Report says La. needs $5 billion to maintain quality water infrastructure
BATON ROUGE - An audit released Monday morning revealed more details about Louisiana's crumbling water infrastructure.
The report was triggered by a recent report card by the American Society of Civil Engineers, that rated the state's drinking water infrastructure as a 'D+,' meaning that the infrastructure is poor and crumbling.
The audit stated that the Louisiana Public Service Commission needs to improve the timeliness of rate reviews for private water systems. From fiscal years 2013 to 2015, LPSC did not approve 20% of the requested rate increases, which is require by the Louisiana Constitution.
Better coordination between the LPSC and the Department of Health would help ensure that the Commission is regulating rates for all systems. The auditors office identified 14 water systems that LPSC did not approve initial rates, as required by the state's Constitution.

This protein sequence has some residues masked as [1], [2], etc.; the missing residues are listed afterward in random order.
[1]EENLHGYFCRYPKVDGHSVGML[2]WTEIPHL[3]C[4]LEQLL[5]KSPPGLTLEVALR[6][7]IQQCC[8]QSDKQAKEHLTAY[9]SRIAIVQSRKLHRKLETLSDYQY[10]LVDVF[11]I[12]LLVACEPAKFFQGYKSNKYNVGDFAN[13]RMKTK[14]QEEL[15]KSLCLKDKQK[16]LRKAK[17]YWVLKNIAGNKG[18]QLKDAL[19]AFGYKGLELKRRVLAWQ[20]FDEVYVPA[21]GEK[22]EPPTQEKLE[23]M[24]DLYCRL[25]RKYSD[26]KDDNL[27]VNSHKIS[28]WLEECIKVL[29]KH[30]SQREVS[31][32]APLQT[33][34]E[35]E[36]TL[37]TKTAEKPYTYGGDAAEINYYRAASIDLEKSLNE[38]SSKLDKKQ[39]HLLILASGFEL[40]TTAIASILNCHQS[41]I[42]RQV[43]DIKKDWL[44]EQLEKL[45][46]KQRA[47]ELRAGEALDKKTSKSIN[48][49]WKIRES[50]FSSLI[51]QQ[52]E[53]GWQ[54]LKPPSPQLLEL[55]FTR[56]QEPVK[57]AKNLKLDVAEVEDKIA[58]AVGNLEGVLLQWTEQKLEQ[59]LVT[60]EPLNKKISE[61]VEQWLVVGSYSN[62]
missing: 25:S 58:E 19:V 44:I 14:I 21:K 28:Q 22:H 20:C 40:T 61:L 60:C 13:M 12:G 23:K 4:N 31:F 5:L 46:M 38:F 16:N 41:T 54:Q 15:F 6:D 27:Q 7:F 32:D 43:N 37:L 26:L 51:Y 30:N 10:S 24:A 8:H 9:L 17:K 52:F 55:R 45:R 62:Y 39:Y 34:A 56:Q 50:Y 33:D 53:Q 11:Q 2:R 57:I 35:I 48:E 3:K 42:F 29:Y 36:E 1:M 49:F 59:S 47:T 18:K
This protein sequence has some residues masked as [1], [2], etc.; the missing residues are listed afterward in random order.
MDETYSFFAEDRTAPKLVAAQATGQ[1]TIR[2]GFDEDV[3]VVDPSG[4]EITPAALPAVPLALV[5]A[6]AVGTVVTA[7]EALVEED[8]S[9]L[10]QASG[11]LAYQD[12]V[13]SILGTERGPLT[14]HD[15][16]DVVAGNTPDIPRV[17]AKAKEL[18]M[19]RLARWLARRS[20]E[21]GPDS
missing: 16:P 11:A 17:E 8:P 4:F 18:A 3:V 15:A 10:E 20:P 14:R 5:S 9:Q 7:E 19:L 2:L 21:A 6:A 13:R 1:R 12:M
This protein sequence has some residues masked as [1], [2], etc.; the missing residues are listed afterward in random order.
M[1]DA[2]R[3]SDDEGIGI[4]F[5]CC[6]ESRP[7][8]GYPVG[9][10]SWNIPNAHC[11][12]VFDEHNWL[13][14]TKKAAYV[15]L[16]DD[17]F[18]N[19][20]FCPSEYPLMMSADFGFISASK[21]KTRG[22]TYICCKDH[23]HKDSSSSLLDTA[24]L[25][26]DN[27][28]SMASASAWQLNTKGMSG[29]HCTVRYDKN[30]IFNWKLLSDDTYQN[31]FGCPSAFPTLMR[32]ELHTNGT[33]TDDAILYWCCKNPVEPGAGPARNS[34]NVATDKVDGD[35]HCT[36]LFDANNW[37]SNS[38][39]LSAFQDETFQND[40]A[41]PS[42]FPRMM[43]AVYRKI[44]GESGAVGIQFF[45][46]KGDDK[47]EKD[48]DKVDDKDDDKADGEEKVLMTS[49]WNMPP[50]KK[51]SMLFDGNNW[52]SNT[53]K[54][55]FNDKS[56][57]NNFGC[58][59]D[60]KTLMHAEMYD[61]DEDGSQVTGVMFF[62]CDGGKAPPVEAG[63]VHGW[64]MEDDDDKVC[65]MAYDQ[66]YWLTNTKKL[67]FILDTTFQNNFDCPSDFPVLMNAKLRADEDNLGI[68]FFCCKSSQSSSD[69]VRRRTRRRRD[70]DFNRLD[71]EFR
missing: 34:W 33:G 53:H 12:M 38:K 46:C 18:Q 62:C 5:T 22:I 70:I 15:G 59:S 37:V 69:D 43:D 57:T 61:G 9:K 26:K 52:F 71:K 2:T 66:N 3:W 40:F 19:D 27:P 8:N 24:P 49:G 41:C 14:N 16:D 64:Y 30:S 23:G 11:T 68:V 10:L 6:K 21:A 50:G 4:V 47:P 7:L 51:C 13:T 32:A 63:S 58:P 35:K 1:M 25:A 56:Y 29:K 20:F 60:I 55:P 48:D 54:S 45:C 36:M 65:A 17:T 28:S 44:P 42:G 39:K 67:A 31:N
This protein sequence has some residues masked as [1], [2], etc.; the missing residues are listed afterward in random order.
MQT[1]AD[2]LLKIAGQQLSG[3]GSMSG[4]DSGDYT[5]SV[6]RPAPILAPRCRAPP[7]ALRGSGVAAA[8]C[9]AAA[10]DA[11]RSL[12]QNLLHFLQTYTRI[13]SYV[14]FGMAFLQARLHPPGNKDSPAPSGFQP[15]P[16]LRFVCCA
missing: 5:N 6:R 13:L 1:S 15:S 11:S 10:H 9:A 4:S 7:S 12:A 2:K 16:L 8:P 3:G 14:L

In 2011, the EPA projected that Louisiana would need to spend $5.3 billion dollars over 20 years for drinking water infrastructure.
The audit looked into 212 out of 850 water systems in Louisiana. Around half of the investigated systems had expenses that exceeded the revenue.
Aging infrastructure and water loss likely contributed to those deficits.
Desktop NewsClick to open Continuous News in a sidebar that updates in real-time.
Governor recommends wearing a mask indoors amid new COVID surge, some state...
Plaquemine clinic provides vaccines and school supplies for students
Pay problem for Southern professors continues for summer session
Tigerland apartment building at the center of a fourth homicide investigation
SWAT team arrests accused arsonist at Tigerland apartment overnight